“Little Latin boy in drag, why are you crying?”
Hi there! My name is Kara Mel’Delight and where I may not be latin, this little boy did do a little drag and had a few tears to get into this habit (the tears were from the fortress of pins). The start of my journey within the Sisterhood started simply, a friend asked if I was interested and of course, as most men who aren’t used to pushing their own boundaries said, “maybe.” As you see, that “maybe” turned into a “HELL YEAH,” which actualy took place after my first night out as Kara Mel’Delight. My fellow Sisters not only greeted me endearingly, but encouraged me to express myself in every creative way that I didn’t give myself previously. This alone was enough to hook me into a new set of heels and a color pallet, but there has been so much more to promote this newfound culture…
Growing up as a little mixed gay boy in a town known only for its prison that’s hidden within country cornfields sounds a bit like Deliverance. Luckily, I had a stigmatized black 21-year Army Officer father with undoubtedly untreated psychological issues to set me “straight.” Normal was a term often used in my home, growing up. Not understanding what someone else’s definition of who I should be, or how I should act left me with far more tears than I, or my mother, deserved. My step-mother has always been my hero. Not only shielding me from the abuse of a parent, but showing me just how perfectly acceptable it is to be exactly who I am. No matter how different. Love is love. You don’t need anyone else’s definition of it to feel complete. For 18 traumatic years, fear and seclusion ran my life. Near permanently distorted views of family and interpersonal relationships and the idea that everyone was going to hurt me and there was nothing I could do about it… When it was time for college I was able to escape and be arond others who understood the same love that my mother expressed. Many more tears were shead over time realizing just how right my mom was, and that it is completely okay with being exactly who you are. Fear is a powerful tool, but you can’t let it keep your heart captive. You must love yourself freely to face your fears boldly and tell them (per my mother), “FUCK YOU,” you never know where you may end up, but that’s part of the journey. That is the excitement, the love, the lesson.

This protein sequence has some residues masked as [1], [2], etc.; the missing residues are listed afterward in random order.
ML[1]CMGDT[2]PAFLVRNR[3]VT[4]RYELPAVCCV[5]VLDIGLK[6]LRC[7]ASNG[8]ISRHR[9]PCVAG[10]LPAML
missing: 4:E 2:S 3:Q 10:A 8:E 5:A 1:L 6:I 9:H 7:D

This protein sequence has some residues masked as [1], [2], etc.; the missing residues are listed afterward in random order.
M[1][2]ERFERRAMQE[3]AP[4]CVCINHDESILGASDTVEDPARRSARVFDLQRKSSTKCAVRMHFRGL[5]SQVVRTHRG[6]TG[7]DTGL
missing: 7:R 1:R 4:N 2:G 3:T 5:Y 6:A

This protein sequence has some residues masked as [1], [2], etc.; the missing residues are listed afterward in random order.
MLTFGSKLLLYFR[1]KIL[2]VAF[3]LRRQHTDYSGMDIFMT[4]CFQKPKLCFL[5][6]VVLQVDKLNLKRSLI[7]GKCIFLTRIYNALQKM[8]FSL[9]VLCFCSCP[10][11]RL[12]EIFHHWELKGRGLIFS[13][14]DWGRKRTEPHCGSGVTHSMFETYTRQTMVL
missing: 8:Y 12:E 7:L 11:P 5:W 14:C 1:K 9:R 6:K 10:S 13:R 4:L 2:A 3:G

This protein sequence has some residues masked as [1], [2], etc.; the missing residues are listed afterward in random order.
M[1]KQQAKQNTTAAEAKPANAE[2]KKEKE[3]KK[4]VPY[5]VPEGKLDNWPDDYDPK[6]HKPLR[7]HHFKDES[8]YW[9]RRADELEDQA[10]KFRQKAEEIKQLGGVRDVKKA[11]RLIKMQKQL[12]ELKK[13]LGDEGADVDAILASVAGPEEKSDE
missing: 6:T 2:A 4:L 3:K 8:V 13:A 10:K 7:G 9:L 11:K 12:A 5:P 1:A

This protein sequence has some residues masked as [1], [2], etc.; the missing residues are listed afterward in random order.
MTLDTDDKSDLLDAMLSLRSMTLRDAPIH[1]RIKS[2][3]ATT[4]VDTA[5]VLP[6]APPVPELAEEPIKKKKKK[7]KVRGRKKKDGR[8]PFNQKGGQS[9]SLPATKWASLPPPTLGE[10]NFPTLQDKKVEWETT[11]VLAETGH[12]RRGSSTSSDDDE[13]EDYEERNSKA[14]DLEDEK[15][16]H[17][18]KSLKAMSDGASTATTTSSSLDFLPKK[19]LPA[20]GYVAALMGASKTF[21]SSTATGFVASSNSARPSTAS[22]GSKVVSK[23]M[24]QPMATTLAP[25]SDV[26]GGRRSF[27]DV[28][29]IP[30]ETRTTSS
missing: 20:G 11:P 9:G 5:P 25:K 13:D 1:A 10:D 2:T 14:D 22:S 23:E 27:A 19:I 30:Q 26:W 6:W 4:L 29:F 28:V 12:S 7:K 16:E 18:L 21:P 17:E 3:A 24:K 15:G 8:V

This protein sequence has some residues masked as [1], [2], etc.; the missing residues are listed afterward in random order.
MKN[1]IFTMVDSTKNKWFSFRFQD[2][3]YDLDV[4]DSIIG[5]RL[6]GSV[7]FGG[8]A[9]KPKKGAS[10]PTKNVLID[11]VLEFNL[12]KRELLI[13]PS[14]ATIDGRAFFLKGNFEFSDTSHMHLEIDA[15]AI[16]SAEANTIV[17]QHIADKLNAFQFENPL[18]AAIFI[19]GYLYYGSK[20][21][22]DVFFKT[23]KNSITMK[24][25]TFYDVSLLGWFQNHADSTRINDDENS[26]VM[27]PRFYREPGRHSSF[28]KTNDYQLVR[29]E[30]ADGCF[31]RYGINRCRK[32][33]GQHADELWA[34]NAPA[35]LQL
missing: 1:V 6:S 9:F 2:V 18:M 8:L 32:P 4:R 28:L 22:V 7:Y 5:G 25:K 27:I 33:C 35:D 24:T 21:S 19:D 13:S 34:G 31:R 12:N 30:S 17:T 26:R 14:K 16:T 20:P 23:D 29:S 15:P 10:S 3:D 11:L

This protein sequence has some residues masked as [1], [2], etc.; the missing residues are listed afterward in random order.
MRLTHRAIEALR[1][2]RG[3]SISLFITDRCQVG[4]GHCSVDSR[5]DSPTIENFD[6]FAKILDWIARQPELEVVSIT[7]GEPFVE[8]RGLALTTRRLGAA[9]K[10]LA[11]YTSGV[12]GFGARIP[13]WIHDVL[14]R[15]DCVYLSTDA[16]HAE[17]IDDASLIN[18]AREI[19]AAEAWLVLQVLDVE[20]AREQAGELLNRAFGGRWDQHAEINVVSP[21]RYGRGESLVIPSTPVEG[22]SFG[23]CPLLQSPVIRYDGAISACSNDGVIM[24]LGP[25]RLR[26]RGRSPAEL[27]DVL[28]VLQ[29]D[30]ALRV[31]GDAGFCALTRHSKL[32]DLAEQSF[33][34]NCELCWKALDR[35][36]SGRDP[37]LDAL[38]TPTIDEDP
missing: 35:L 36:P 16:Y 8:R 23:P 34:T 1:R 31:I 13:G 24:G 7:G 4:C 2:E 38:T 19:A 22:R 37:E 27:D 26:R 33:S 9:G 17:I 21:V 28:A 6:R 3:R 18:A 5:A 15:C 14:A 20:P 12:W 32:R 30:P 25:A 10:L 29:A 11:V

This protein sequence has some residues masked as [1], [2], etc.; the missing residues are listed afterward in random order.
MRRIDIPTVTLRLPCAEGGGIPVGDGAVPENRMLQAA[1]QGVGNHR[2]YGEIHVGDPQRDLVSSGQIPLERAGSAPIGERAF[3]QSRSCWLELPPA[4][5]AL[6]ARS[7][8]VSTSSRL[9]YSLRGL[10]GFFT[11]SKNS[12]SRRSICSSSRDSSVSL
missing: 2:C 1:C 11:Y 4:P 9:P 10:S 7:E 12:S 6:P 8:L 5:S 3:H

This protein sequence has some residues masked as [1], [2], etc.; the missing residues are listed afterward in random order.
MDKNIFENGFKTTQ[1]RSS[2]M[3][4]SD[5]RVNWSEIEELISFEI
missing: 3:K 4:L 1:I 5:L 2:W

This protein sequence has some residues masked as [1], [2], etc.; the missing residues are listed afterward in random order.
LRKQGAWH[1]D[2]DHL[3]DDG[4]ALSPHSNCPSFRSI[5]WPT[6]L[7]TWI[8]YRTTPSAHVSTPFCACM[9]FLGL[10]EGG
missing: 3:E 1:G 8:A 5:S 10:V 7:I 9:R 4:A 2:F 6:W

Maybe brought me to my new family. “Why not?” allowed me to question my own stigmas so I could express new thoughts and ideas. “Yes” lets me hold hands with those I can now call friends and Sisters. The more I learn what it means to be a Sister, the more I seem to flourish. I have finally found my tribe whose hearts match my own. We stand up for those who have been hurt, who cry in fear, who need a hand or shoulder to lean on or an ear to listen. We seek to be everything that we didn’t have and needed for those who are still too afraid to do it alone. Becoming a Sister has made me a stronger and even more compassionate individual. I feel as though I’ve grown more in the past few months of starting this journey than I have in years. I don’t have to be afraid of not being something I know isn’t me. I can encourage others to have the same strength. Even if that may be in heels and a dress, painted face and habit, lipstick and eyebrows on fleek for days. With all the creass of a navy ship of seamen and demented humor that makes the pill bottles pop that much harder, the Sisters allow Kara to make me the best version of myself that I never could have imagined without them. And I am so thankful and proud of that.
With utmost love, encouragement and grace (in heels),